By Dickie Bradley
I may be able to tell my grandchildren, God-willing, that there was a judge in my time, who stood up for Ex Aequo Et Bono. And that I was proud to have practiced in his Court.
That Judge is Denis Hannomansingh.
When Justice, the Honourable Denis Hannomansingh appeared on the Bench in the Supreme Court of Belize, the situation regarding putting persons in jail and keeping them there before a trial was a vexing issue. With crime and specifically gun related crimes on the increase, the legislators (read politicians) were increasing by passing knee-jerk, draconian laws to lock up citizens before their having a trial. In other words, punish people before they could have a trial. Whatever happened to the presumption of innocence?
Under the Crime Control laws, the legislators kept amending and amending, making the situation extremely difficult for accused persons to get bail. In fact, the laws took away the time honoured principle that bail is a right and not a privilege.
What the law started doing was to deprive all Magistrates on their authority and discretion to grant bail to persons accused of having firearm and/or ammunition or of committing any offence using a firearm.
The number of persons being denied bail skyrocketed, adding in one year to some five hundred persons listed as remanded at the prison for sundry offences.
The draconian law stated that for the first three months no magistrates can grant bail. Such a law could not do the same thing for Judges, who under the separation of Power doctrine had some insulation as they were and are the only real guardians of our Constitution and the fundamental rights guaranteed in Part 2 of this crucial law and sacred document.
Not that there weren’t obstacles. The Amendments prevented citizens from applying to the Supreme Court until after a certain period. The law required persons applying for bail to show the Supreme Court in writing, Special Reasons why they should be allowed their freedom.
Special Reasons, according to a much followed decision does not apply to the accused person, only to the circumstances surrounding the crime. For some time, prosecutors used this section to keep persons in prison. Judge Legal had subsequently demolished this misleading law but it was the Judge with the long name that changed everything else.
Suddenly, the handful of lawyers practising at the criminal section of the Supreme Court saw a new attitude. The presumption of innocence was restored. The right to liberty became triumphant. No more waiting to apply. Every Friday dozens of poor, downtrodden and marginalized citizens were treated as entitled to the protection of the law.
The old tired, discredited Lady Justice had become a Diva; respected and honoured by ordinary folks. The amount of bail approved to a poor person was a signed bail. Baby, it could not get fairer than that.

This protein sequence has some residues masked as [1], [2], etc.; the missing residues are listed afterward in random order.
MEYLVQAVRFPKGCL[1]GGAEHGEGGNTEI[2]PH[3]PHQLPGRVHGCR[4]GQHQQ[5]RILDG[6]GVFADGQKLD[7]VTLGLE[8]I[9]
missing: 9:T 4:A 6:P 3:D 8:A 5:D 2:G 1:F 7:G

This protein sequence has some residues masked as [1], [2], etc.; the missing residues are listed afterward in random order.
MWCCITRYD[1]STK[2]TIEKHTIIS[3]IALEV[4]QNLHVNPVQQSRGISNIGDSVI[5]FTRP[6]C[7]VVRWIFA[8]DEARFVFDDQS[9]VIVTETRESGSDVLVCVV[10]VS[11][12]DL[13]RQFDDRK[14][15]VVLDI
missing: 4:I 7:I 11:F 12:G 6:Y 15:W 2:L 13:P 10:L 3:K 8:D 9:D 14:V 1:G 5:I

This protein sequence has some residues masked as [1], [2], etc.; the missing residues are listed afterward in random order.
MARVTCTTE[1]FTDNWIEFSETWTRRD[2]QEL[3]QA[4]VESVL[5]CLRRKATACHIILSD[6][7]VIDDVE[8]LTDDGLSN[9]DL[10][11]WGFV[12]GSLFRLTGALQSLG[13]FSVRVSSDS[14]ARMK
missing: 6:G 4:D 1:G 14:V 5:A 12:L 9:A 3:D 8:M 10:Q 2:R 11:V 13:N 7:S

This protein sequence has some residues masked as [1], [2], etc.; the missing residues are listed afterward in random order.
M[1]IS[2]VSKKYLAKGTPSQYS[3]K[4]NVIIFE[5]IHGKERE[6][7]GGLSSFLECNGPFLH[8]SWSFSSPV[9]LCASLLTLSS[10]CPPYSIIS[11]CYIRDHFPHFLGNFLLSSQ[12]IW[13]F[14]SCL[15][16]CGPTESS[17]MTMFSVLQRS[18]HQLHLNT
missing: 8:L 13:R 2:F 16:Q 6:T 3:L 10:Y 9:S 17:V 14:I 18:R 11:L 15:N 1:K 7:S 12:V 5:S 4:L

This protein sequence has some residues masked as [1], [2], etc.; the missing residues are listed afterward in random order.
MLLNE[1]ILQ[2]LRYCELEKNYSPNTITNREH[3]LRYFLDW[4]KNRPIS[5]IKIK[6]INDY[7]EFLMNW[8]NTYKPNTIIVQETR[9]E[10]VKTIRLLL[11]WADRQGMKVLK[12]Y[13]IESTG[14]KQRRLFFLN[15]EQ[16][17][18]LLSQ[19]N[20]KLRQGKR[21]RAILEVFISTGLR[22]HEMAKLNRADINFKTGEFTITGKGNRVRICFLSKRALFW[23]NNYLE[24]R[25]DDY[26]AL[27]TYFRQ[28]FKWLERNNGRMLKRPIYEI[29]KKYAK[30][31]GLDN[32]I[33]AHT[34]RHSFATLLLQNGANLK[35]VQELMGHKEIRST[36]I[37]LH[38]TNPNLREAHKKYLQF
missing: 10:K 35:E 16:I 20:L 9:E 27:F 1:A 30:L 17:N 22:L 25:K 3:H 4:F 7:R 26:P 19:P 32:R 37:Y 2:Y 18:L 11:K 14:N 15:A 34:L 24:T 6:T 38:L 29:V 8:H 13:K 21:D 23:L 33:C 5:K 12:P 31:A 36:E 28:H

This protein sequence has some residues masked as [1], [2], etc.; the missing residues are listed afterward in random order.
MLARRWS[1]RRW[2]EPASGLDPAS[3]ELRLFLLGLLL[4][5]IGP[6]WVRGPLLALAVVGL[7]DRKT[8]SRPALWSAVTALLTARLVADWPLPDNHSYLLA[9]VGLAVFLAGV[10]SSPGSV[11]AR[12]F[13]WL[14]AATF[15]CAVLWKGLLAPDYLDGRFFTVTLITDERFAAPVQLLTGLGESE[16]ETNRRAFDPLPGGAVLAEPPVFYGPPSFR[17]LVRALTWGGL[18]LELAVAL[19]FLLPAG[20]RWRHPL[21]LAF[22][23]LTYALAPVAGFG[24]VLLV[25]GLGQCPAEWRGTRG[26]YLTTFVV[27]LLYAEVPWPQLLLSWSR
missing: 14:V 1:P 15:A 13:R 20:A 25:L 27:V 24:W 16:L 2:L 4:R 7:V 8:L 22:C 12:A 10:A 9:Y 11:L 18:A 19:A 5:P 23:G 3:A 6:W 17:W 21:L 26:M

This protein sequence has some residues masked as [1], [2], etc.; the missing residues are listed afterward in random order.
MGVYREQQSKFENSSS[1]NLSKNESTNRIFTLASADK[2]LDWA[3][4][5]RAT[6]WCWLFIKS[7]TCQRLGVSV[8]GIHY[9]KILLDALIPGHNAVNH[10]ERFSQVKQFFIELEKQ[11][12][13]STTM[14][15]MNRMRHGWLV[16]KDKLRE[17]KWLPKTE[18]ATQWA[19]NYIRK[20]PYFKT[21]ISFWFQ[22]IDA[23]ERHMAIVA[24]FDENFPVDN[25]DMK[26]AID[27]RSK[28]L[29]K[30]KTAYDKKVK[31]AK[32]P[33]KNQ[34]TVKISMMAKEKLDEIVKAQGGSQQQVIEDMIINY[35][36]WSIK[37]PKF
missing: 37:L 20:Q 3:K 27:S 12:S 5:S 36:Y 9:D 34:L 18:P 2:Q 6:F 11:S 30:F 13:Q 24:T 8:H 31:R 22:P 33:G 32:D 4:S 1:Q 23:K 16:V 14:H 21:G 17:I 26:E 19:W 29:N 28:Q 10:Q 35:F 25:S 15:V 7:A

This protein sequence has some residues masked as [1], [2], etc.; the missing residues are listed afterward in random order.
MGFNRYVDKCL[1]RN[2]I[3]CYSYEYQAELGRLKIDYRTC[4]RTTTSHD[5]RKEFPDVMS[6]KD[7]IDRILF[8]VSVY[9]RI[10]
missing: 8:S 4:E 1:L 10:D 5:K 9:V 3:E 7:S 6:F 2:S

In Supreme Court trials, sitting on the bench Justice Hannomansingh could cut a scolding, no-nonsense Authority but he was always fair. Always.
In a murder trial-R v Aracely Cahueque, three persons were accused of cutting off the head of a young mother and throwing the body and head in the river by Roaring Creek. This was done so the mother’s young baby could be stolen by Cahueque; a young student at UB who was tried for abetment to the murder. In the course of this sensational trial, gross Police misconduct emerged. Of the three accused murderers, one was blind. Just weeks after his arrest and remand to prison. He was taken out of his cell and Police obtained a strange statement implicating Cahueque. The law against Police misconduct of this kind is strong. Despite possibly public blowback, the Judge with the long name stayed true to his oath of office and upheld the law.
There was the serious case of several police officers said to have facilitated the landing of a drug plane on the Southern Highway, several years ago. Fifty-two witnesses in the deposition. When the prosecution closed its case in the Dangriga Supreme Court, even a bush lawyer could predict the verdict. There being pilinky evidence. What is a trial Judge to do? Risk the wrath of the American Embassy or “…to thine oneself be true.”
Anthony Sylvestre is easily the foremost constitutional attorney in Belize and is also always helping the victims of injustice, many of whom can’t afford lawyers. I asked Anthony if Judge Hannomansingh had made a difference as a Judge in Belize. The answer, an unhesitating yes. So too Leeroy Banner, former prosecutor now defence attorney. And Oswald Twist, Ellis Arnold, Arthur Saldivar, Simeon Sampson, Brian Neal, Herbert Panton, Rachel Montejo and on and on.
At the top paragraph I mentioned the latin phrase Ex Aequo Et Bono. It comes from Rule 38 (2) of the Rules of the International Court of Justice. In 1947 Guatemala had stated it would agree to go to the ICJ on the Anglo-Guatemalan Dispute if the Court heard the case in accordance with 38 (2) the British rejected this as they wanted a limited legal interpretation only.
Ex Aequo Et Bono means the equity and justice of a case taking into account what is fair, and right and looking at other documents and the circumstances of the issues.
When I first came across the phrase some years ago, I began equating it with the Judge with the long name.
I’m scribbling these few lines Thursday 28th November 2018. Morning is an hour away. A chilly Christmas North Easterly wind is over Belize City. Supreme Court Marshall “Fish” Alvarez mentioned that the Judge is leaving Belize in a few days on retirement. We shall see him no more.
So, on behald of us attorneys and on behalf of the many persons and their families, whose lives you touched and transformed, we want you to know we appreciate you and thank you and we wish you and your family all the very best.
In Rasta language, BLESS.